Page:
Luke Miller, a cognitive neuroscientist, was toying with a curtain rod in his apartment when he was struck by a strange realization. When he hit an object with the rod, even without looking, he could tell where it was making contact like it was a sensory extension of his body. “That’s kind of weird,” Miller recalls thinking to himself. “So I went [to the lab], and we played around with it in the lab.”
Sensing touch through tools is not a new concept, though it has not been extensively investigated. In the 17th century, philosopher René Descartes discussed the ability of blind people to sense their surroundings through their walking cane. While scientists have researched tool use extensively, they typically focused on how people move the tools. “They, for the most part, neglected the sensory aspect of tool use,” Miller says.
In a 2018 Nature study, Miller and his colleagues at Claude Bernard Lyon 1 University in France reported that humans are actually quite good at pinpointing where an object comes into contact with a handheld tool using touch alone, as if the object were touching their own skin. A tool is not innervated like our skin, so how does our brain know when and where it is touched? Results in a follow-up study, published in December in Current Biology, reveal that the brain regions involved with sensing touch on the body similarly processes it on the tool. “The tool is being treated like a sensory extension of your body,” Miller says.
In the initial experiment, the researchers asked 16 right-handed subjects to determine where they felt touches on a one-meter-long wooden rod. In a total of 400 trials, each subject compared the locations of two touches made on the rod: If they were felt in different locations, participants did not respond. If they were in the same location, the people in the study tapped a foot pedal to indicate whether the touches were close or far from their hand. Even without any experience with the rod or feedback on their performance, the participants were, on average, 96 percent accurate.
During the experiment, researchers recorded subjects’ cortical brain activity using scalp electrodes and found that the cortex rapidly processed where the tool was touched. In trials in which the rod was touched in the same location twice in a row, there was a marked suppression of neural responses in brain areas previously shown to identify touch on the body, including the primary somatosensory (touch) cortex and the posterior parietal cortex.
There is evidence that when the sensory brain regions are presented with the same stimulus repeatedly, the responses of the underlying neural population gets suppressed. This repetition suppression can be measured and used as a “time stamp” to signify when a stimulus is extracted in the brain.
When the team tested some of the same subjects with touches on their arm instead of the rod, it observed similar repetition suppression in the same brain regions on similar time scales. The somatosensory cortex was suppressed in 52 milliseconds (about one twentieth of a second) after contact on both the rod and the arm. At 80 milliseconds, that activity suppression spread throughout the posterior parietal cortex. These results indicate the neural mechanisms for detecting touch location on tools “are remarkably similar to what happens to localize touch on your own body,” says Alessandro Farnè, a neuroscientist at the Lyon Neuroscience Research Center in France and senior author of both studies.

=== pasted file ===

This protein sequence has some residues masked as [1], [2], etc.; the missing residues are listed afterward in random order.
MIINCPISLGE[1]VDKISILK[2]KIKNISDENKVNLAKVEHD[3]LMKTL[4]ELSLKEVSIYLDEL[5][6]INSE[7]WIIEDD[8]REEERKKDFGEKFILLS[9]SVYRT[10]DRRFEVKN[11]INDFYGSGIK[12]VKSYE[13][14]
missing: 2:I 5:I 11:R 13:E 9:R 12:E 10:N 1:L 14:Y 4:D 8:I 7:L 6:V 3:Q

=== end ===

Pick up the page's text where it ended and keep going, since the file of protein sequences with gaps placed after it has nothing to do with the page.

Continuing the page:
Interestingly, after each contact, the rod vibrates for about 100 milliseconds, Miller says. “So by the time the rod is done vibrating in the hand, you’ve already extracted the location dozens of milliseconds before that,” he adds. The vibrations on the rod are detected by touch sensors embedded in our skin called Pacinian receptors, which then relays neural signals up to the somatosensory cortex. Computer simulations of Pacinian activity in the hand showed that information about rod contact location could be extracted efficiently within 20 milliseconds.
The vibrations on the rod may provide the key information needed for touch localization. Repeating the same rod experiment, the researchers tested a patient who lost proprioception in her right arm, meaning she could not sense the limb’s location in space. She could still sense superficial touch, however, and she was able to localize where the rod was touched when held in both hands and had similar brain activity as the healthy patients during the task. That finding “suggests quite convincingly that vibration conveyed through the touch, which is spared in the patient, is sufficient for the brain to locate touches on the rod,” Farnè says.
Taken together, these results indicate that people could locate touches on a tool quickly and efficiently using the same neural processes for detecting touch on the body. While Farnè emphasizes that no one in the studies thought the tool had “become part of their own body,” he says the work indicates the subjects experienced sensory embodiment, “in which the brain repurposes strategies for dealing with objects by reusing what it knows about the body.”
“This is really beautiful, comprehensive and thoughtful work,” says Scott Frey, a cognitive neuroscientist researching neuroprosthetics at the University of Missouri. Frey, who was not involved with the studies, believes that the results could help inform the design of better prostheses because it suggests that “insensate objects can become, potentially, ways of detecting information from the world and relaying it toward the somatosensory systems,” he says. “And that’s not something that I think people in the world of prosthetics design really thought about. But maybe this suggests that they should. And that’s kind of a neat, novel idea that could come out of it.”